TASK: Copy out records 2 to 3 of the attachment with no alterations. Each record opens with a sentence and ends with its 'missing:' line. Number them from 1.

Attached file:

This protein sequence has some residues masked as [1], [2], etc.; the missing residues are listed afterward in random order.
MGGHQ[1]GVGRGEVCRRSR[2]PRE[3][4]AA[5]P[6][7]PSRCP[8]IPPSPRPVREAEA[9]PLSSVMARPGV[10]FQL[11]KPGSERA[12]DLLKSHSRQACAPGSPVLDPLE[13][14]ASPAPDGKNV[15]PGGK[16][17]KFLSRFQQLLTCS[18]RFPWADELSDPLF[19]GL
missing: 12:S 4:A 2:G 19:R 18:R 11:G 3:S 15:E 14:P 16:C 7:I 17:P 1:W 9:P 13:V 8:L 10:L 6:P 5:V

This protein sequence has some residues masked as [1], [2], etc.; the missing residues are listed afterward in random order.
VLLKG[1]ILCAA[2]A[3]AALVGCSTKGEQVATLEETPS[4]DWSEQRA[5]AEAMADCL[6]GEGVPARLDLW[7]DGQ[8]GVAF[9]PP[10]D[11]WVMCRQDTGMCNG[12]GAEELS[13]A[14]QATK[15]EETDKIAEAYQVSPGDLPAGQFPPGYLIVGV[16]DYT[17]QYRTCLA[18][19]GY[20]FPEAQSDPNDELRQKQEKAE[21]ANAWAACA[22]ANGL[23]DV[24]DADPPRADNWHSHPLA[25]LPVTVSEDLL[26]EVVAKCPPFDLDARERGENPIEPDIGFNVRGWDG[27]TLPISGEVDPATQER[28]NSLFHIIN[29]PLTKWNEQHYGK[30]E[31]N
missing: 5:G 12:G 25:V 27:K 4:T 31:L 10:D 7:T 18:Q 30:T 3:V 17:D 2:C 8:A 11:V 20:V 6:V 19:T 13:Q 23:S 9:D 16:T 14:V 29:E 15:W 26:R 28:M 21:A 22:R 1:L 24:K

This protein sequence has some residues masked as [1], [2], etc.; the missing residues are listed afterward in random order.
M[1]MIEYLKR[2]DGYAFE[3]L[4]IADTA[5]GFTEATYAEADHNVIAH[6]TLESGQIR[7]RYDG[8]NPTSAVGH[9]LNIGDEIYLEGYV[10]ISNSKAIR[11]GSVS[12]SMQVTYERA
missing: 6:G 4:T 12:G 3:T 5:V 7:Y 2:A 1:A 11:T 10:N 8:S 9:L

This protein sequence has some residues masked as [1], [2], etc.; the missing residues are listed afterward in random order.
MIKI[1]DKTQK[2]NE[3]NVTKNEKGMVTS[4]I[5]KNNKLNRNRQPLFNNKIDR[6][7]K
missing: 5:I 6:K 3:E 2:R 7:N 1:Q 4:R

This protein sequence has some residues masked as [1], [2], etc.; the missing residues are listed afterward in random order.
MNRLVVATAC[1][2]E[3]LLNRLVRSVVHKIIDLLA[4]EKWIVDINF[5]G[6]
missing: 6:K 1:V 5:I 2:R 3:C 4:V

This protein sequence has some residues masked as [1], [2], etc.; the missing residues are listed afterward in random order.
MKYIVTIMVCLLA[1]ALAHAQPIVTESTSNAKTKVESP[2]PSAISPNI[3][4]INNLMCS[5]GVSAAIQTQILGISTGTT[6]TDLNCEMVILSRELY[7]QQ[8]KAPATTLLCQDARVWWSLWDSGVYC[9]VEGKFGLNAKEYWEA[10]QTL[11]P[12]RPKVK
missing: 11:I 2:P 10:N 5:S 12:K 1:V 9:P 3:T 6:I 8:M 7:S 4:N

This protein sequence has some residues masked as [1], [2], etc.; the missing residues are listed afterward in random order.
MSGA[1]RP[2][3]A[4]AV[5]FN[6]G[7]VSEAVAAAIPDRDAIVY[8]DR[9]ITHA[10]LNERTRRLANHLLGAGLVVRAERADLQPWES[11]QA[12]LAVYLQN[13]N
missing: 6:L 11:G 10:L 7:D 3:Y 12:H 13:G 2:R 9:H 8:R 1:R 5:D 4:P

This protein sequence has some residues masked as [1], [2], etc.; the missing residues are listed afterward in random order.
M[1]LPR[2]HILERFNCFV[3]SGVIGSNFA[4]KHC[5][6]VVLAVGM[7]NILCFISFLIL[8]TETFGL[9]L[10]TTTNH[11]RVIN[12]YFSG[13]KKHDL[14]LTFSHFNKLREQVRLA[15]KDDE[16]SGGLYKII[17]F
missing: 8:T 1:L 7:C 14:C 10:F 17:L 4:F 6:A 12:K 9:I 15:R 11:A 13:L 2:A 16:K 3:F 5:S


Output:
This protein sequence has some residues masked as [1], [2], etc.; the missing residues are listed afterward in random order.
VLLKG[1]ILCAA[2]A[3]AALVGCSTKGEQVATLEETPS[4]DWSEQRA[5]AEAMADCL[6]GEGVPARLDLW[7]DGQ[8]GVAF[9]PP[10]D[11]WVMCRQDTGMCNG[12]GAEELS[13]A[14]QATK[15]EETDKIAEAYQVSPGDLPAGQFPPGYLIVGV[16]DYT[17]QYRTCLA[18][19]GY[20]FPEAQSDPNDELRQKQEKAE[21]ANAWAACA[22]ANGL[23]DV[24]DADPPRADNWHSHPLA[25]LPVTVSEDLL[26]EVVAKCPPFDLDARERGENPIEPDIGFNVRGWDG[27]TLPISGEVDPATQER[28]NSLFHIIN[29]PLTKWNEQHYGK[30]E[31]N
missing: 5:G 12:G 25:V 27:K 4:T 31:L 10:D 7:T 18:Q 30:T 3:V 17:D 2:C 8:A 11:V 20:V 6:V 19:T 13:Q 23:S 9:D 16:T 14:V 29:E 15:W 26:R 28:M 21:A 22:R 1:L 24:K

This protein sequence has some residues masked as [1], [2], etc.; the missing residues are listed afterward in random order.
M[1]MIEYLKR[2]DGYAFE[3]L[4]IADTA[5]GFTEATYAEADHNVIAH[6]TLESGQIR[7]RYDG[8]NPTSAVGH[9]LNIGDEIYLEGYV[10]ISNSKAIR[11]GSVS[12]SMQVTYERA
missing: 6:G 4:T 12:G 3:T 5:V 7:Y 2:A 1:A 11:T 10:N 8:S 9:L